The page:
This is a matter of basic physics and the energy density available from the source producing the electrical power. Because of the available energy density from each source, Frik-Jan Kruger and Frank Moesta, Chief Engineer for Future Programmes for Rolls-Royce Electrical and SVP Strategy and Future Programmes for Rolls-Royce Civil Aerospace, respectively, say each different electrical-power source is only useful in propelling certain classes and sizes of aircraft, as a primary or supporting propulsion method.

    However, the sizes and classes of aircraft which can be propelled by different electrical-energy sources overlap, in part, so that more than one source could theoretically be used to help power a given aircraft size or class.

    On the other hand, say Kruger and Moesta, non-electrical gas turbine propulsion (using Sustainable Aviation Fuels or traditional jet fuel) can be used to power everything from a small private aviation aircraft flying on short sectors to the largest widebody airliners, because of the high energy density inherent in jet fuel per unit of volume.

    This is why alongside Rolls-Royce's development in electric systems, the company is also looking at a combination of different solutions, maturing over different timelines including SAFs, electric, hybrid, and more efficient gas turbines, powering different missions and complementing one another, to help reach aviation’s decarbonization goals.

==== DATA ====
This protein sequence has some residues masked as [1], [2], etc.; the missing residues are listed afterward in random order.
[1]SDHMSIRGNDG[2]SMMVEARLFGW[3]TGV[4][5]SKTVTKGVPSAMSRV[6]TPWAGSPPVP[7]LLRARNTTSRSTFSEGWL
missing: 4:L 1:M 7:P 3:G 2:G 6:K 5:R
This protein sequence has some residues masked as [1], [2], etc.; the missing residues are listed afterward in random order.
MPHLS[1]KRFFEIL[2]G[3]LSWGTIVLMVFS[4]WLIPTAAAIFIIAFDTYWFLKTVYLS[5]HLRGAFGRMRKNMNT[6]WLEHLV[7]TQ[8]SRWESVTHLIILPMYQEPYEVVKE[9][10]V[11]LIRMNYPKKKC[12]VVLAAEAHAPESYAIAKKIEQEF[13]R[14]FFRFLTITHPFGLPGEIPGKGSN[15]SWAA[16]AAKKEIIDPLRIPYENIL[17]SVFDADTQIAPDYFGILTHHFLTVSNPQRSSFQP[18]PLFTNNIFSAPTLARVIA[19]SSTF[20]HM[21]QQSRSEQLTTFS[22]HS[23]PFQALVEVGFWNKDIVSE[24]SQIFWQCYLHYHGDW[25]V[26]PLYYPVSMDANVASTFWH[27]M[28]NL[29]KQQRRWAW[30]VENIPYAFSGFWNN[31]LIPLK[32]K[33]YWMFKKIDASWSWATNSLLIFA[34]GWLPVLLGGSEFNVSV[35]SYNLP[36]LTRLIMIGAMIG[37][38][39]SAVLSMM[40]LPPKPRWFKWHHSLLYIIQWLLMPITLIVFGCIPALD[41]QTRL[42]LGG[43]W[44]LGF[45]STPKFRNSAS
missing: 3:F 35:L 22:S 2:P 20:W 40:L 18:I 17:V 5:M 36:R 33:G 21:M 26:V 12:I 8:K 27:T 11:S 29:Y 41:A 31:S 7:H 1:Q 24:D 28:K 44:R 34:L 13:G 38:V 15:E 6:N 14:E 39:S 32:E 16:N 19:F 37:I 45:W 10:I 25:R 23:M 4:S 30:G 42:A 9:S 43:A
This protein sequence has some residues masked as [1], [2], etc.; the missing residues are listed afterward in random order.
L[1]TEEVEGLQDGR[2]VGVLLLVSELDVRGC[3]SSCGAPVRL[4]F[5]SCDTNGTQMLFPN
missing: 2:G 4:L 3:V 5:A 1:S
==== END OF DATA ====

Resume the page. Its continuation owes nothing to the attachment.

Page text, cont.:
Different Types of Electrical Propulsion

    Battery Technology: As a result of the relatively low energy density available from today’s lithium-ion battery technology, batteries are only “marginally useful” as a source of electrical propulsion power, says Thomassin.

    So, in Rolls-Royce’s continuum of electrical-propulsion methods, today’s batteries can only be used to provide primary electrical power for small, short-range aircraft, the many eVTOL urban air mobility craft now being developed all over the world, and potentially small commuter transports.

    For batteries ever to be considered as sources of power for primary electrical propulsion of any aircraft larger than these, battery technology will need to develop to allow energy storage densities far greater than those available today with lithium-ion batteries, Thomassin says.

    Battery technology is continuing to evolve fairly rapidly, so in the future it’s certainly possible that game-changing battery chemistry might become available that could be used to provide primary electrical propulsion for somewhat larger aircraft.

    Batteries Paired with Turboprops/Turbofans: Another electric-propulsion architecture envisaged by Honeywell for eVTOL craft and more conventionally shaped aircraft up to commuter-aircraft size would pair batteries with the primary turboprop or turbofan engines.